Here, he had landed on the crux of things. The New School, like Hampshire College, for example, another avant-garde citadel pushed to the brink of closure last year, was not in the practice of graduating students to private equity and venture capital and Citibank.
It would never be rich because its alumni weren’t. The New School’s financial model is almost entirely tuition-dependent; the pandemic simply laid bare its unusual vulnerability. Crushing mistakes had been made long before the new president’s appointment. Chief among them, the decision, a decade ago, to build a university center on Fifth Avenue.
Cultural institutions do not expand their real-estate footprint like home buyers turning to mortgage brokers. They fund huge capital projects by finding billionaires to pay for them, typically in turn for name placement. Instead, the university borrowed the money — more than $300 million of the total $400 million cost.
The New School was born in a moment of tumult; 100 years later it finds itself in an equally chaotic time. At a moment of historic social reckoning it could play a vital role in reshaping the world; instead it has been left in a position of falling down on values it can no longer seem to afford. Here it has company. Increasingly, we are seeing that the upkeep of progressive principles too often costs money progressive institutions don’t have.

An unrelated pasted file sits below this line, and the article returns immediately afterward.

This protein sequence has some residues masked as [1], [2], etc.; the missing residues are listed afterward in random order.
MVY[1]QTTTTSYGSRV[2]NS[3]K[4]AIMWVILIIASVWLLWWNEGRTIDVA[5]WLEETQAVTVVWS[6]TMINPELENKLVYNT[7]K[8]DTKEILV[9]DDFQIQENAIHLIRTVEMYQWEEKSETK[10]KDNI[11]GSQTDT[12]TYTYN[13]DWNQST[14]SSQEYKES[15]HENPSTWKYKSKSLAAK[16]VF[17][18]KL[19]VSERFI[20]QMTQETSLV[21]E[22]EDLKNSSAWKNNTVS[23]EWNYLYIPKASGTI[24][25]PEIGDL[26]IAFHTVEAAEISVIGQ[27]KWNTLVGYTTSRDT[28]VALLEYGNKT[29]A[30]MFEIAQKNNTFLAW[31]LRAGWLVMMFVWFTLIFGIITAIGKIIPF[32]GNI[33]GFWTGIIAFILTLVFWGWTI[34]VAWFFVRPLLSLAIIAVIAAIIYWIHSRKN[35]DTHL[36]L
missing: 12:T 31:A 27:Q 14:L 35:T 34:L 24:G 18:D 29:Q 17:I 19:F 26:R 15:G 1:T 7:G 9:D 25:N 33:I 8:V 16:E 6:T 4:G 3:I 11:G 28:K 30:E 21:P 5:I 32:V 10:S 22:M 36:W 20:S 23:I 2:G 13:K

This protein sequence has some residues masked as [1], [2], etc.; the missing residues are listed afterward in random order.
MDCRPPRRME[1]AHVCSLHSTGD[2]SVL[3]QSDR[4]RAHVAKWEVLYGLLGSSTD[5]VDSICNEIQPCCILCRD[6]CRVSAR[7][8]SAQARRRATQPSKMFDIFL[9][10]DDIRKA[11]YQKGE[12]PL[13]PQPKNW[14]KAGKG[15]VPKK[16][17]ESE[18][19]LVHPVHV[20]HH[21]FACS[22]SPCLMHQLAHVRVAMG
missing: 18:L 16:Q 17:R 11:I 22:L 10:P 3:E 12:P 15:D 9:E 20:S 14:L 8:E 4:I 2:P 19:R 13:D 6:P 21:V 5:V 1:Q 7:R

Late in the summer, when teachers at Brooklyn Friends, a Quaker private school founded in 1867, sought to unionize, the head of school immediately challenged the move by petitioning the National Labor Relations Board (eventually, after a strike, the teachers prevailed). Brooklyn Friends has one of the smallest endowments in the independent school universe of New York.
To survive, the New School will have to think inventively about new ways to make money: It will surely have to consider selling off real estate and refinancing its debts. Julia Ott, a historian at the university who advances critiques of capitalism, had her own great idea, of the kind impossible to imagine coming from high-priced consultants.
What if the university leveraged its bohemian cachet to raise money from those who socially benefit from proximity to it? Ms. Ott was talking about the uncountable number of hedge fund managers who occupy the West Village to demonstrate that they are cooler than hedge fund managers who occupy the Upper East Side. The cultivation of your self-image should cost at least as much as the price of your townhouse. Wasn’t it time to pony up?